Iran embarks on $1b. cyber-warfare program

Program to boost Tehran's offensive, defensive capabilities; fearing cyber attacks, IDF establishes own cyber task force.

Natanz nuclear facility_311 reuters (photo credit: STR New / Reuters)
Natanz nuclear facility_311 reuters
(photo credit: STR New / Reuters)
Tehran has embarked on an ambitious plan to boost its offensive and defensive cyber-warfare capabilities and is investing $1 billion in developing new technology and hiring new computer experts.
Iran has been the victim of a number of cyber attacks in recent years, some attributed to Israel. The most famous attack was by a virus called Stuxnet which is believed, at its prime, to have destroyed 1,000 centrifuges at the Natanz fuel enrichment facility by sabotaging their motors.
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Iran recently confirmed that a new virus called Duqu had been detected in its computer systems, although the extent of the damage is unknown. While Stuxnet was aimed at crippling industrial control systems and may have destroyed some of the centrifuges Iran uses to enrich uranium, experts say Duqu appeared designed to gather data to make it easier to launch future cyber attacks.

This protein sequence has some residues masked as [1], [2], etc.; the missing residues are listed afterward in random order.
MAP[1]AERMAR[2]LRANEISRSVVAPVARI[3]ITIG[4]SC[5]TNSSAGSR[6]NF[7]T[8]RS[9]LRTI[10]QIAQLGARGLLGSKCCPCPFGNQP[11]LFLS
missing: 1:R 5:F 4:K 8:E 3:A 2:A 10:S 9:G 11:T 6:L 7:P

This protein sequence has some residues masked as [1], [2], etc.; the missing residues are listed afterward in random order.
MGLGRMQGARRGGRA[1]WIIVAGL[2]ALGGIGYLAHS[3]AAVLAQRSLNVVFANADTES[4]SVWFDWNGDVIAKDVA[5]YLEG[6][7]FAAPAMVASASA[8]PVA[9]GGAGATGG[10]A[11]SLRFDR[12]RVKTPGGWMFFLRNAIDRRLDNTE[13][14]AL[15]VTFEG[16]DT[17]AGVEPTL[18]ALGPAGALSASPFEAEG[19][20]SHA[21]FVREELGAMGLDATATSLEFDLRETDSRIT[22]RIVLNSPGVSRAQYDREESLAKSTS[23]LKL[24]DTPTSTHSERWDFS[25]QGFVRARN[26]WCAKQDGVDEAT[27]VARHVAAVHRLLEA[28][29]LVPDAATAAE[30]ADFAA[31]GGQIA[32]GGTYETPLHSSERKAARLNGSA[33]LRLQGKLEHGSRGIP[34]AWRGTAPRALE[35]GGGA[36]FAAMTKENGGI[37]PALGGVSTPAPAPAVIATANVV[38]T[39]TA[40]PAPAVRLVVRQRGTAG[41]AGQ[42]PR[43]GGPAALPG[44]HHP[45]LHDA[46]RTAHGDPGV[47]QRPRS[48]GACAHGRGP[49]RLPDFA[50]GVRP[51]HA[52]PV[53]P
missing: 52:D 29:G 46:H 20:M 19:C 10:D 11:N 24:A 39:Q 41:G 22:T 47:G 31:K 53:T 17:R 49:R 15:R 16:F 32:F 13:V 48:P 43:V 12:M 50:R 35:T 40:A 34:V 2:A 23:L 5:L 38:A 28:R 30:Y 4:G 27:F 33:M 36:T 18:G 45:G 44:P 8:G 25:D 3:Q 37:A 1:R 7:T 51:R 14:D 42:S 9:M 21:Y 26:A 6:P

Last week, the Spanish-language TV network Univision aired a documentary which included secret footage of Iranian and Venezuelan diplomats being briefed on planned cyber attacks against the United States. The documentary claimed that the diplomats, based in Mexico, were involved in planning cyber attacks against US targets, including nuclear power plants.
Fearing cyber attacks, the Israeli government recently established a cyber task force that will be responsible for improving Israeli defenses and coordinating the development of new software and capabilities between local defense and hi-tech companies.
The IDF has also drafted a multi-year plan that is supposed to lead to a major boost in military capabilities over the coming five years.
“We are not where we want to be when it comes to our defenses,” a senior Israeli official said recently.
The IDF recently organized the units that deal with cyber-warfare, establishing offensive capabilities and operations within Military Intelligence’s Unit 8200 and defensive operations within a new division within the C4I Directorate.
The new division within the C4I Directorate is run by a colonel who took up his post over the summer. The officer is the former commander of Matzov, the unit that is responsible for protecting the IDF networks and a Hebrew acronym for “Center for Encryption and Information Security.”
Matzov writes the codes that encrypt IDF, Shin Bet (Israel Security Agency) and Mossad networks, as well as mainframes in national corporations, such as the Israel Electrical Corp., Mekorot, the national water company, and Bezeq.
Chairman of the Israel Electric Corporation Maj.-Gen. (res.) Yiftach Ron- Tal recently warned that Israel was not adequately prepared to defend and confront the threat it faces to its military and civilian infrastructure.
“Israel is under a threat and we could already have experienced a silent infiltration that will be activated when the enemy wants,” Ron-Tal said. “We need to be prepared for the possibility that critical infrastructure will be paralyzed.”